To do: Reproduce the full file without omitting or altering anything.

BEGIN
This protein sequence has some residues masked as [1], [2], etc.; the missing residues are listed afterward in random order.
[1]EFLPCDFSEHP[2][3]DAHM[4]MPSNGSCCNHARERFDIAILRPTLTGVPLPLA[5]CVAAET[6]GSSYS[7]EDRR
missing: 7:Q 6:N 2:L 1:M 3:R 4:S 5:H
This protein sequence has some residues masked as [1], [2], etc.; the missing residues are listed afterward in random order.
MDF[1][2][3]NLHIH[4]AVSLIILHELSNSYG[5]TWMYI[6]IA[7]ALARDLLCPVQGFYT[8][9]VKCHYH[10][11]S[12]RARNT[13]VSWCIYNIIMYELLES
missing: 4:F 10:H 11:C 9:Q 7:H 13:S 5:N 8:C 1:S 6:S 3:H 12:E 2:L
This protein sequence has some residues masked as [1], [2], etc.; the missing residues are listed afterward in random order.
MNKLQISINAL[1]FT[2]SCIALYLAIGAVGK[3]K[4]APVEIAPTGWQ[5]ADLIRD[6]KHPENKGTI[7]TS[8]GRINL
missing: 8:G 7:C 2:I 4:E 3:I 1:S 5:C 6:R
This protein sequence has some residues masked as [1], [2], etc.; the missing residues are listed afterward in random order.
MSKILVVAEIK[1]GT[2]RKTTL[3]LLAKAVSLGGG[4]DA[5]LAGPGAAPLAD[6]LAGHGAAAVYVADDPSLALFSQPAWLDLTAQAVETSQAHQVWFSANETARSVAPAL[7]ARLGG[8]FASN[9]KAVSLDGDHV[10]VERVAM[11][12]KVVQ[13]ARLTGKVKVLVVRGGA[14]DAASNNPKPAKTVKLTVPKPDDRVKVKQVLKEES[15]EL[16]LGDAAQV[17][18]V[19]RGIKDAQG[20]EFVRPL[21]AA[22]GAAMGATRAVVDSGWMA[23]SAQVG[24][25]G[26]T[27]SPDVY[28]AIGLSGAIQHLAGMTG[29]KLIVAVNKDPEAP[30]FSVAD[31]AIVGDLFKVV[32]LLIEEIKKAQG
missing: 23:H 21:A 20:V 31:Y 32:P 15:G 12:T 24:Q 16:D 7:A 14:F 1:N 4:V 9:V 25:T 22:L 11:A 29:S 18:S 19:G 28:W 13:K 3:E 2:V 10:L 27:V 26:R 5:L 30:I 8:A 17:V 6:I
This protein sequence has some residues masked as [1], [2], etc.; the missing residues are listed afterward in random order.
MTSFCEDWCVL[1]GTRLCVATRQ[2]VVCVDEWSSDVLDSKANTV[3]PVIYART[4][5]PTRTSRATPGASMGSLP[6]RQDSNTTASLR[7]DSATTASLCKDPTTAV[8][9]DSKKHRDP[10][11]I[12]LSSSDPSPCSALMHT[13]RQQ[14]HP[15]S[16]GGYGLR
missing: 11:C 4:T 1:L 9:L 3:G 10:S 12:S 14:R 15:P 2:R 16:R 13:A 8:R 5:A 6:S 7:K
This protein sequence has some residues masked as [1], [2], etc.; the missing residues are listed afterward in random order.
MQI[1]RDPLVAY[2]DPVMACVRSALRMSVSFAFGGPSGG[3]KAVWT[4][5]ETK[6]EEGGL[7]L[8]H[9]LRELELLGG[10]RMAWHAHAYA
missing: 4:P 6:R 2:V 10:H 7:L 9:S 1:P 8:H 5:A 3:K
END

This protein sequence has some residues masked as [1], [2], etc.; the missing residues are listed afterward in random order.
[1]EFLPCDFSEHP[2][3]DAHM[4]MPSNGSCCNHARERFDIAILRPTLTGVPLPLA[5]CVAAET[6]GSSYS[7]EDRR
missing: 7:Q 6:N 2:L 1:M 3:R 4:S 5:H
This protein sequence has some residues masked as [1], [2], etc.; the missing residues are listed afterward in random order.
MDF[1][2][3]NLHIH[4]AVSLIILHELSNSYG[5]TWMYI[6]IA[7]ALARDLLCPVQGFYT[8][9]VKCHYH[10][11]S[12]RARNT[13]VSWCIYNIIMYELLES
missing: 4:F 10:H 11:C 9:Q 7:H 13:S 5:N 8:C 1:S 6:S 3:H 12:E 2:L
This protein sequence has some residues masked as [1], [2], etc.; the missing residues are listed afterward in random order.
MNKLQISINAL[1]FT[2]SCIALYLAIGAVGK[3]K[4]APVEIAPTGWQ[5]ADLIRD[6]KHPENKGTI[7]TS[8]GRINL
missing: 8:G 7:C 2:I 4:E 3:I 1:S 5:C 6:R
This protein sequence has some residues masked as [1], [2], etc.; the missing residues are listed afterward in random order.
MSKILVVAEIK[1]GT[2]RKTTL[3]LLAKAVSLGGG[4]DA[5]LAGPGAAPLAD[6]LAGHGAAAVYVADDPSLALFSQPAWLDLTAQAVETSQAHQVWFSANETARSVAPAL[7]ARLGG[8]FASN[9]KAVSLDGDHV[10]VERVAM[11][12]KVVQ[13]ARLTGKVKVLVVRGGA[14]DAASNNPKPAKTVKLTVPKPDDRVKVKQVLKEES[15]EL[16]LGDAAQV[17][18]V[19]RGIKDAQG[20]EFVRPL[21]AA[22]GAAMGATRAVVDSGWMA[23]SAQVG[24][25]G[26]T[27]SPDVY[28]AIGLSGAIQHLAGMTG[29]KLIVAVNKDPEAP[30]FSVAD[31]AIVGDLFKVV[32]LLIEEIKKAQG
missing: 23:H 21:A 20:V 31:Y 32:P 15:G 12:T 24:Q 16:D 7:A 14:F 1:N 4:V 9:V 25:T 22:L 11:A 29:S 18:S 19:G 28:W 13:K 3:E 2:V 10:L 27:V 26:R 5:L 30:I 8:A 17:V 6:I
This protein sequence has some residues masked as [1], [2], etc.; the missing residues are listed afterward in random order.
MTSFCEDWCVL[1]GTRLCVATRQ[2]VVCVDEWSSDVLDSKANTV[3]PVIYART[4][5]PTRTSRATPGASMGSLP[6]RQDSNTTASLR[7]DSATTASLCKDPTTAV[8][9]DSKKHRDP[10][11]I[12]LSSSDPSPCSALMHT[13]RQQ[14]HP[15]S[16]GGYGLR
missing: 11:C 4:T 1:L 9:L 3:G 10:S 12:S 14:R 15:P 2:R 16:R 13:A 8:R 5:A 6:S 7:K
This protein sequence has some residues masked as [1], [2], etc.; the missing residues are listed afterward in random order.
MQI[1]RDPLVAY[2]DPVMACVRSALRMSVSFAFGGPSGG[3]KAVWT[4][5]ETK[6]EEGGL[7]L[8]H[9]LRELELLGG[10]RMAWHAHAYA
missing: 4:P 6:R 2:V 10:H 7:L 9:S 1:P 8:H 5:A 3:K